Daisy because in his eyes Daisy is worth a three hundred
thousand dollar pearl necklace while Myrtle
is worth a dog leash. With that fact in mind it is reasonable to assume Fitzgerald is telling us
that Tom considers Myrtle to be his pet dog. Tom is just the bad guy in
this story and you could not possibly like him.
Jordan is the woman in this story who connects Gatsby to Nick and
consequently Gatsby to Daisy. Jordan is also a friend of Daisy's while she
has something going with Nick during the story. She has short hair and
plays golf which back in the twenty's was uncommon for women. Therefore
you can assume she acts like a guy. She is very into the Roaring Twenty's
party scene and is carelessly going through life. The carelessness comes
out when she's driving with Nick on [page 59]:
Nick: You're a rotten driver, either you ought to be more careful
or you oughtn't to drive at all.
Jordan: I am careful.
Nick: No you're not.
Jordan: Well, other people are.
Nick: What's that got to do with it
Jordan: They'll keep out of my way, It takes two to make an
Nick: Suppose you met somebody just as careless as yourself?
Jordan: I hope I never will, I hate careless people. That's why
I like you.
This also tags her as a
hypocrite when she says "I hate careless people" being a careless
She's the woman Tom is having an affair with. She let's Tom push
her around and treat her however he wants and she likes it. Tom has
all the money and leads the life she wants to be a part of. She always
thought she should have done better than her current husband and having
an affair with Tom reinforces this belief of hers. Her current husband, George
Wilson, is just a poor gas station owner in the Valley of Ashes who had to
borrow a tuxedo for his wedding. Myrtle would rather be treated like a
dog by someone who has money instead of being cared for by someone who
has no money.
George is married to a woman who resents him and is having an affair
right under his nose without him knowing it. He runs a gas station which
he lives above in the Valley of Ashes which is the dirtyest area of
New York. The valley of Ashes has now become Queens if you were wondering
where it was. That's not even the worst of it but I don't want to give
up to much of the story so you'll just have to believe me.
George Wilson is just the hard luck guy in this novel and he ends up taking
it out on someone else in the end.
While he may not be a major part of this novel he serves a purpose.
He is Gatsby's connection to organized crime. He is the link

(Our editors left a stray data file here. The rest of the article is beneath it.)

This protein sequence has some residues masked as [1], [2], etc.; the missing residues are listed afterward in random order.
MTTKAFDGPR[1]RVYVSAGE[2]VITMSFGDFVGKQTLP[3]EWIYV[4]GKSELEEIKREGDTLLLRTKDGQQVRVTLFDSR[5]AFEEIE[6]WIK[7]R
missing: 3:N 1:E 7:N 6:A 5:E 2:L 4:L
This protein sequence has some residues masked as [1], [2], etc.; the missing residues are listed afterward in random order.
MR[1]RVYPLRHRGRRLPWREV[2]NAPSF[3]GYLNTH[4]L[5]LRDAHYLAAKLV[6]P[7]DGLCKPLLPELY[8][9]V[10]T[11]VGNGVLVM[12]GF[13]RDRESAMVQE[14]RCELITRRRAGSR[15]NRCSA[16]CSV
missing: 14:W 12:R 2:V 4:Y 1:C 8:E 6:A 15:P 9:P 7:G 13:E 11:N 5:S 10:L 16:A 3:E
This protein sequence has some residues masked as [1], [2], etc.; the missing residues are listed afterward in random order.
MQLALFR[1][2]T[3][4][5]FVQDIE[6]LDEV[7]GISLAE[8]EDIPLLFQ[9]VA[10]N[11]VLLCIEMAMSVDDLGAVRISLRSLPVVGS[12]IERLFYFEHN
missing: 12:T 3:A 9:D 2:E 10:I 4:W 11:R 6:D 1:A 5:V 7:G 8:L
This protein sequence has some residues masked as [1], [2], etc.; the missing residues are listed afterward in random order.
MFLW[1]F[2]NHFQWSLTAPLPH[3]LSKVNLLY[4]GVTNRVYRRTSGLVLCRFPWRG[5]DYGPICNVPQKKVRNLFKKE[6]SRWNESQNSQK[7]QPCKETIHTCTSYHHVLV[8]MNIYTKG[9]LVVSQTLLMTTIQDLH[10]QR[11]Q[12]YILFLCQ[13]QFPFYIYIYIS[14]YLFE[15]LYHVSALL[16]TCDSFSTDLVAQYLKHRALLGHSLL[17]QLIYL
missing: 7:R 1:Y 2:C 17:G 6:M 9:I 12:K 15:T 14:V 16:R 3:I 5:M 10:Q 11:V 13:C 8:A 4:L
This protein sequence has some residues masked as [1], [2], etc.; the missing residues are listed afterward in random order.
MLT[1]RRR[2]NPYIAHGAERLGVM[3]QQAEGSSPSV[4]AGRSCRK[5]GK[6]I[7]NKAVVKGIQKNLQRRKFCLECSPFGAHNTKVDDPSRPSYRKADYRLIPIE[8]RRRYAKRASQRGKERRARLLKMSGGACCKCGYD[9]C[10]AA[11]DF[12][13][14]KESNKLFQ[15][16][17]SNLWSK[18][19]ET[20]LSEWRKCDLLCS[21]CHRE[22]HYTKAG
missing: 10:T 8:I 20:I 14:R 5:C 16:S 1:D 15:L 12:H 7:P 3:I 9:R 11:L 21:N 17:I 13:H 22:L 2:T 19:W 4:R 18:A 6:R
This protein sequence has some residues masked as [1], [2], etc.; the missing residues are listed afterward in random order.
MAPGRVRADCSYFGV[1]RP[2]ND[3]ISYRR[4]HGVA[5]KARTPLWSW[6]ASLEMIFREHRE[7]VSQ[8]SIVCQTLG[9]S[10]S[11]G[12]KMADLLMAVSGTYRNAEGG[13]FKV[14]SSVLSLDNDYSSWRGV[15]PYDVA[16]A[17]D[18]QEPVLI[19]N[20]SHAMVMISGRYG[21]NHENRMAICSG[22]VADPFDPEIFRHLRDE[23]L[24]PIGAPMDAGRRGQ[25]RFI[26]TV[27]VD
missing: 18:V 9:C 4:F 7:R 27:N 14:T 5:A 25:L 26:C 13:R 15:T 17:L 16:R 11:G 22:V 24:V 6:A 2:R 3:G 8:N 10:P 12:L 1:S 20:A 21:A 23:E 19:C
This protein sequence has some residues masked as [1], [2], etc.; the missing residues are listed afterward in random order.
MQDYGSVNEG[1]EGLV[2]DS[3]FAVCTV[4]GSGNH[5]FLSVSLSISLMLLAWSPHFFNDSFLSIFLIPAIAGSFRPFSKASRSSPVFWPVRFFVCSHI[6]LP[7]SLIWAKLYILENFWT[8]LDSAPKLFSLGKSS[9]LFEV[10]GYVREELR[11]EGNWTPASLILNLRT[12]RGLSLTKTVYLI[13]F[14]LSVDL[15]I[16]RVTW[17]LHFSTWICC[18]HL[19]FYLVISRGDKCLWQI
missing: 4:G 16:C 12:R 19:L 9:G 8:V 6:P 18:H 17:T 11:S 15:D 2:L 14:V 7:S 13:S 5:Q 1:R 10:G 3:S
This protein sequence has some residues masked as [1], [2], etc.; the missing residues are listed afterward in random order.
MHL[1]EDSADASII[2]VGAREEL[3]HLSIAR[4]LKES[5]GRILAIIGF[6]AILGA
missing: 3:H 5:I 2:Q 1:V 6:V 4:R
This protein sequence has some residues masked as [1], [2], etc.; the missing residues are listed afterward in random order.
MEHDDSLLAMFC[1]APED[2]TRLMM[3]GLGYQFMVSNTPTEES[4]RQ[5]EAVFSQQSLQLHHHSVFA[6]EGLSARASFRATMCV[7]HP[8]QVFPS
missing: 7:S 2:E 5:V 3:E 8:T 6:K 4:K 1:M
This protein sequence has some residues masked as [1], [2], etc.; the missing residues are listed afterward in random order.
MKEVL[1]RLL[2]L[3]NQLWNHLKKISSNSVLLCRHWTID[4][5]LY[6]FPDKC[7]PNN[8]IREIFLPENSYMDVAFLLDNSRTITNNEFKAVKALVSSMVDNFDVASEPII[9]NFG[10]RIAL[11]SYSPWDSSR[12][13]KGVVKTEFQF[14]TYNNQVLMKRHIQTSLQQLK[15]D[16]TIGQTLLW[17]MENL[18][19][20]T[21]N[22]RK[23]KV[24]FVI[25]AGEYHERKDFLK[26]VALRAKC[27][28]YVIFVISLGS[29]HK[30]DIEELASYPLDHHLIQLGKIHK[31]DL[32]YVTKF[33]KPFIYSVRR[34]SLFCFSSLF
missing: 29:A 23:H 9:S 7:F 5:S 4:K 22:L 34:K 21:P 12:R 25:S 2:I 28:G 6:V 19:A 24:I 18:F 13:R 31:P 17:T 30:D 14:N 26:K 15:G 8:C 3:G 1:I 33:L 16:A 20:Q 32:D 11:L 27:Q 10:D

that connects Gatsby to how he gained all his money. He supposedly in
this novel is the one that fixed the World Series of 1919. He is also
a close friend of Gatsby's.
This novel is filled with multiple themes but the predominate one
focuses on the death of the American Dream. This can be explained
by how Gatsby came to get his fortune. Through his dealings with organized
crime he didn't adhere to the American Dream guidelines. Nick also suggests
this with the manner in which he talks about all the rich characters in the
story. The immoral people have all the money. Of course looking over all this
like the eyes of God are those of Dr. T.J. Eckleburg on the billboard.
The second theme that needs to be acknowledged is the thought of repeating
the past. Gatsby's whole being since going off to war is devoted to getting
back together with Daisy and have things be the way they were before he left.
That's why Gatsby got a house like the one Daisy used to live in right
across the bay from where she lives. He expresses this desire by reaching towards
the green light on her porch early in the book. The last paragraph, So
we beat on, boats against the current, born back ceaselessly into the past reinforces
Fitzgerald was in his twenty's when he wrote this novel and since
he went to Princeton he was considered a spokesman for his generation.
He wrote about the third theme which is the immorality that was besieging
the 1920's. Organized crime ran rampant, people were partying all the time,
and affairs were common play. The last of which Fitzgerald portrays well
in this novel.
The eyes of T. J. Eckleburg convey a fourth theme in this novel.
George Wilson compares them to the eyes of God looking over the valley of
Ashes. The unmoving eyes on the billboard look down on the Valley of Ashes
and see all the immorality and garbage of the times. By the end of the
novel you will realize that this symbolizes that God is dead.